Periods are still treated as a taboo subject in many parts of the world. Despite being a completely normal biological function, they are often seen as shameful, embarrassing and impure.
As a result, a wide variety of customs have developed around menstruation. In Nepal, the breadth and depth of menstrual taboos is particularly severe.
A woman or girl having their period might not be able to sleep in her own bed, engage in religious activities, eat or drink normal food, enter the kitchen, touch (or even look at) other people (especially men), use the family toilet, or even enter the family home.
In the west of the country, a practice known as “chhaupadi” prevails, which means that during menstruation you must sleep outside the family home, traditionally in a purpose built menstrual hut, known as a “chhau goth”. Or it might mean sleeping in a communal space above animal sheds, inside those sheds with animals, or even outside in the open air.
This practice has resulted in several deaths, most recently in December 2019, when Parwati Budha Rawat from Achham was so cold she lit a fire and died of suffocation due to lack of ventilation.
Chhaupadi was only officially criminalised in Nepal in August 2018, and enforcing the practice is now punishable by a fine or three months in jail. But the first arrest only occurred last week, in relation to the death in Achham.
And with the woman dead, who will be prepared to speak up? Herein lies the problem with criminalising chhaupadi – it requires women and girls to go to the police and speak out against their own families or neighbours. It would not be possible to report anonymously, so unless the community as a whole decides to outlaw the practice, criminalising it is of little practical use.
In our recent study looking at menstrual practices in the Dailekh district of Nepal (next to Achham district), we found that 77% of girls practiced chhaupadi (as did 72% in a separate study of Achham).
We also found that while 60% of girls knew chhaupadi was illegal, knowing about the law made no difference to whether or not it took place. Among those who knew about the law, many felt that it was pointless and couldn’t see how it would change anything.
We were told that volunteers had visited villages, informing people about the new chhaupadi law. But girls from those villages said the volunteers were still following chhauppadi in their own homes.
The adolescent girls we spoke to also described the fear and anxiety that came with menstrual taboos. Several said that they wished they had been born boys. One said:
Some girls are even scared that they might get raped and killed while staying outside. We hear news where girls die due to snakebites while sleeping outside their homes during their menstrual period.
And while chhaupadi has been criminalised, it is important to remember the many other harmful practices surrounding menstruation across Nepal. These include dietary restrictions, being prevented from going to important social events such as weddings, or simply being seen as unclean and impure. All take their toll on physical and mental health.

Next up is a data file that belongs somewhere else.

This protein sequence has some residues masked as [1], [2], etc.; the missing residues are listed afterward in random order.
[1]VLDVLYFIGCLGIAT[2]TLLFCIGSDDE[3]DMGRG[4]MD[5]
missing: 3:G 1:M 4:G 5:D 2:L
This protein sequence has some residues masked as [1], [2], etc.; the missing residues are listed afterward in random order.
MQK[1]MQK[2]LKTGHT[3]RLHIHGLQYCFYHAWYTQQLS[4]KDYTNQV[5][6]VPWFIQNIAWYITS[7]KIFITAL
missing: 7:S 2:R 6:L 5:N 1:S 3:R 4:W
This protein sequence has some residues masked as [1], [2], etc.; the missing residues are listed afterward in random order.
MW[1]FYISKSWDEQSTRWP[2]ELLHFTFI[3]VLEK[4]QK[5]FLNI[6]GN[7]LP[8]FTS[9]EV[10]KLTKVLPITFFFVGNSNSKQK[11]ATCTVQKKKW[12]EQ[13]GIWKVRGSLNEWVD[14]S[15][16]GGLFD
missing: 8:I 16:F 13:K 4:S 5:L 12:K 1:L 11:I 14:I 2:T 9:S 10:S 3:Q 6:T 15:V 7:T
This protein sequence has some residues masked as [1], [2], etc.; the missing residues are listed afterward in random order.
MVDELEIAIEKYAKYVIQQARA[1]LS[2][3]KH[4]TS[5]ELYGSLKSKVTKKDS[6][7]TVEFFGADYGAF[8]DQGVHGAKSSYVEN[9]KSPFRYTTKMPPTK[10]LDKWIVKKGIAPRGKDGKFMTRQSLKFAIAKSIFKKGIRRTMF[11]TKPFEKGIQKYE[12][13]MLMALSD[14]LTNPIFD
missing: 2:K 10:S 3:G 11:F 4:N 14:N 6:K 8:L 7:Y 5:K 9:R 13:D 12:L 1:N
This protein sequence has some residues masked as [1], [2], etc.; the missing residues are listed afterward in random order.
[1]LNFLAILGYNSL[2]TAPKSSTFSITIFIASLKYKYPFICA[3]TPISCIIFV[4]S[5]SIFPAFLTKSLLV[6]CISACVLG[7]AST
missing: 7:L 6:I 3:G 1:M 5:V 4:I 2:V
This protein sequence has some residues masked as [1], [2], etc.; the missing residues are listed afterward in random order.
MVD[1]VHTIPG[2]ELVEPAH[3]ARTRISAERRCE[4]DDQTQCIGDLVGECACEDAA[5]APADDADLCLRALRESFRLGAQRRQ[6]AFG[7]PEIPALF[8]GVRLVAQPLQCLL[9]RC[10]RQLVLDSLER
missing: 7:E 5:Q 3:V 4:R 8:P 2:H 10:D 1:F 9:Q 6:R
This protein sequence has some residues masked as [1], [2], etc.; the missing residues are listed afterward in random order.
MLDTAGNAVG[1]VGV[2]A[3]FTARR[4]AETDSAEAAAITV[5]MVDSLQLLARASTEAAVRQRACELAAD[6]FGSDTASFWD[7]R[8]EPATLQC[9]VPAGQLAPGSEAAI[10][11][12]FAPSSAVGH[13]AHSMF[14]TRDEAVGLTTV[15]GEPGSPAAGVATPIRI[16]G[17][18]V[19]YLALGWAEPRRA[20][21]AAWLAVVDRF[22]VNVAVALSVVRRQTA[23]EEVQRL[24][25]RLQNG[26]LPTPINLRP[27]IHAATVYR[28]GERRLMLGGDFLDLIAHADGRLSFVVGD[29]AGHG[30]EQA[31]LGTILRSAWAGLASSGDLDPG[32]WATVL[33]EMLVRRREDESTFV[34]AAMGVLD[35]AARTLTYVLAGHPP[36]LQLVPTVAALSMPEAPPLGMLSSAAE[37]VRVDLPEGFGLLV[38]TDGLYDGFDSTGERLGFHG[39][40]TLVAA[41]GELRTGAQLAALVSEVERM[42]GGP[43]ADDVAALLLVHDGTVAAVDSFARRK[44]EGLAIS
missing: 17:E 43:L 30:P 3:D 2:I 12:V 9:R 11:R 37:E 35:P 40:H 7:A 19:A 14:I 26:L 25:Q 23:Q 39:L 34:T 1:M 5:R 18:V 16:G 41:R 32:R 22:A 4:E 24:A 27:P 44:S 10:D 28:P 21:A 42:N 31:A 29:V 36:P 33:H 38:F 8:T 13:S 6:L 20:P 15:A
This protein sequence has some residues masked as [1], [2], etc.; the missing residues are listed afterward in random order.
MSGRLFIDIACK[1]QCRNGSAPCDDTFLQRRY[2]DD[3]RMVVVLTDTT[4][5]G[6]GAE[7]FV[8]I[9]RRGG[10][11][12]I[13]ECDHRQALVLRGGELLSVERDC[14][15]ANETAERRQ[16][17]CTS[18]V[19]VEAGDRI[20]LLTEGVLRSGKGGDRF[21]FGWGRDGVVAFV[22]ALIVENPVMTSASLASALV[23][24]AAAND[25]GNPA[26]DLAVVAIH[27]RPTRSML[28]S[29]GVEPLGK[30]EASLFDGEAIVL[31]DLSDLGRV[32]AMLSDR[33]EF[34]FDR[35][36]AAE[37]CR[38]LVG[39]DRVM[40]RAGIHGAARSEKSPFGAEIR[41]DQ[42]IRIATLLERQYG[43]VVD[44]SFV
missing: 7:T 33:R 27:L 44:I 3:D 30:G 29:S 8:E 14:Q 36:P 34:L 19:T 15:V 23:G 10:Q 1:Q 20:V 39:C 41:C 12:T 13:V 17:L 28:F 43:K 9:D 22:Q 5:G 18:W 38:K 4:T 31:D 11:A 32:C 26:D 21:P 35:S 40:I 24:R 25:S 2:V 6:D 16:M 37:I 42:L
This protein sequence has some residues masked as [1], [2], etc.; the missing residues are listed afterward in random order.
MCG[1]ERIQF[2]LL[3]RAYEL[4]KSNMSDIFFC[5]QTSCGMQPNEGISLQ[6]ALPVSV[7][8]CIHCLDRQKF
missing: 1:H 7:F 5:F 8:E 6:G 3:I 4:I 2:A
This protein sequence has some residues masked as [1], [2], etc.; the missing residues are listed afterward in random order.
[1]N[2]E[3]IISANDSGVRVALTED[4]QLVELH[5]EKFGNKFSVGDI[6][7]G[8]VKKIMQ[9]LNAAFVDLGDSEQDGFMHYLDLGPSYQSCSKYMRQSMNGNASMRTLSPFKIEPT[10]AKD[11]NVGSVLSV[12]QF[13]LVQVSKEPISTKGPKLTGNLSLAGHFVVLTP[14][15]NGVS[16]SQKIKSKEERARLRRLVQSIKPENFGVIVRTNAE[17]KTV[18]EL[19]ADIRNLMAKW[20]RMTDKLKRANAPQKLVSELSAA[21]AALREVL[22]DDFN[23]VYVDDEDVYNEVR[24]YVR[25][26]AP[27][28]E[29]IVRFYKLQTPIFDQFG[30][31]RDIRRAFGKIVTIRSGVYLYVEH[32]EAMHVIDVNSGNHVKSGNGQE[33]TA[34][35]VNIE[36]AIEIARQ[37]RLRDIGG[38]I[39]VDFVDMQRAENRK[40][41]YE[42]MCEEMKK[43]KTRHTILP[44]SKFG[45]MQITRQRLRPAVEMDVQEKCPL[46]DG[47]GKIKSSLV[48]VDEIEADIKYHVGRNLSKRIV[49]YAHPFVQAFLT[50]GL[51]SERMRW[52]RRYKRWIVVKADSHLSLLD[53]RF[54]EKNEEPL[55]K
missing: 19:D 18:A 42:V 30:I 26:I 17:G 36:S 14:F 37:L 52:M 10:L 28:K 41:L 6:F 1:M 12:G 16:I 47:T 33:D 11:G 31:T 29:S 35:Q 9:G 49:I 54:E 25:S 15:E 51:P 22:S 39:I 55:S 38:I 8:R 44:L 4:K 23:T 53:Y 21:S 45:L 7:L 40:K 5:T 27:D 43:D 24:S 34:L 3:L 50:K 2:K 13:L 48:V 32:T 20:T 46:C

So what can be done about such deep-rooted cultural practices? In another part of Nepal, one community leader has responded to the death in Achham by reportedly offering cash to women who reject chhaupadi.
A communal problem
Perhaps a monetary incentive or having a community leader prepared to take a stand will make a difference. The main response to criminalisation so far has been to destroy chhau huts. But this is not helpful, as most women and girls simply sleep in a different (and often less safe) place, frequently with animals or outside.
In our study, 96% of the girls we spoke to were keen to see a change in menstrual restrictions, but they were unsure about how to bring about that change. A lot of campaigns in the past have focused on knowledge about periods, distributing sanitary pads, and maintaining healthy practices.
These have been effective in some ways but do little to address chhaupadi. The girls we spoke to generally already understood menstruation and practised good menstrual hygiene.
We also found that the various cultural practices surrounding menstruation were affecting their mental (as well as physical) health. Despite being well educated about periods, girls did not feel able to fight taboos when so many senior people in their family, the community, and their religion believed in them.
Girls wanted to see change from the top with community and religious leaders taking a stand and publicly discarding practices of “untouchability” and chhaupadi. The government and the law were also discussed, with some saying that they wanted criminalisation strictly enforced, but others saying that this would cause problems if attitudes were not changed.
It is unsurprising that the law is not taken seriously as a force for change when the first arrest took 16 months. Ultimately, change must come from inside communities and cannot be forced by outsiders from Kathmandu or international organisations.